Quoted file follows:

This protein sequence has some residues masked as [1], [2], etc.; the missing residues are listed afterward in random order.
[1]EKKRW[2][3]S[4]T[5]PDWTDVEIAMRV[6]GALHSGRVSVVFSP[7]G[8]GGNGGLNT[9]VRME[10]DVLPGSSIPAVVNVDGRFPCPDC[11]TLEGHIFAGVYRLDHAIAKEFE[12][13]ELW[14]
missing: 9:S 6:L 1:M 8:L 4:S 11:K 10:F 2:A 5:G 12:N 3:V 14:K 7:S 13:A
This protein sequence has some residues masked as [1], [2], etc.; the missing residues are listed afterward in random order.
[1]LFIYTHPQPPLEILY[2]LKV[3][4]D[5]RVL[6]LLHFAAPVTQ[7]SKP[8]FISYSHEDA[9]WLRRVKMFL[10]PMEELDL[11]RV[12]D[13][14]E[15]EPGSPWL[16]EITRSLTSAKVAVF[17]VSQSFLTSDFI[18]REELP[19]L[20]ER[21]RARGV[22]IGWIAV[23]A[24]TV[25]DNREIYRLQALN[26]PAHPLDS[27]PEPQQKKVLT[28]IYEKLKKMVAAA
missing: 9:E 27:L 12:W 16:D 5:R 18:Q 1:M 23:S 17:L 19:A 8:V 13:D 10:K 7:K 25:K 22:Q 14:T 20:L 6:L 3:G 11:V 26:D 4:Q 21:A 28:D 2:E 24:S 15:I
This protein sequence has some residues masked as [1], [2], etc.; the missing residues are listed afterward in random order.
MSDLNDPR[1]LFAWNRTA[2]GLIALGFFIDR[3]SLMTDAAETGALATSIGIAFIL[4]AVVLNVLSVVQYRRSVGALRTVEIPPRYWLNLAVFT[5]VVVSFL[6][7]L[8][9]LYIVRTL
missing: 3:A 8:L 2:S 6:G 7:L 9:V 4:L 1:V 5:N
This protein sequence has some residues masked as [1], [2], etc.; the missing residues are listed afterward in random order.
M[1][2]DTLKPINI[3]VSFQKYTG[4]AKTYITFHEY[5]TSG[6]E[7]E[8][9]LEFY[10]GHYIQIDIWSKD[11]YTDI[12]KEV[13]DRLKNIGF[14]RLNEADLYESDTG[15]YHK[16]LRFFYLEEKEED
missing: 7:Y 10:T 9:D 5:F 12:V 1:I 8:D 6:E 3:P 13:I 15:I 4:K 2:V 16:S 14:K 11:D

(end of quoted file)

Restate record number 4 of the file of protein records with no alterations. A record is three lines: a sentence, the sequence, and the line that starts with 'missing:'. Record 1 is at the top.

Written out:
This protein sequence has some residues masked as [1], [2], etc.; the missing residues are listed afterward in random order.
M[1][2]DTLKPINI[3]VSFQKYTG[4]AKTYITFHEY[5]TSG[6]E[7]E[8][9]LEFY[10]GHYIQIDIWSKD[11]YTDI[12]KEV[13]DRLKNIGF[14]RLNEADLYESDTG[15]YHK[16]LRFFYLEEKEED
missing: 7:Y 10:T 9:D 5:F 12:V 1:I 8:D 6:E 3:P 13:I 15:I 4:K 2:V 16:S 14:K 11:D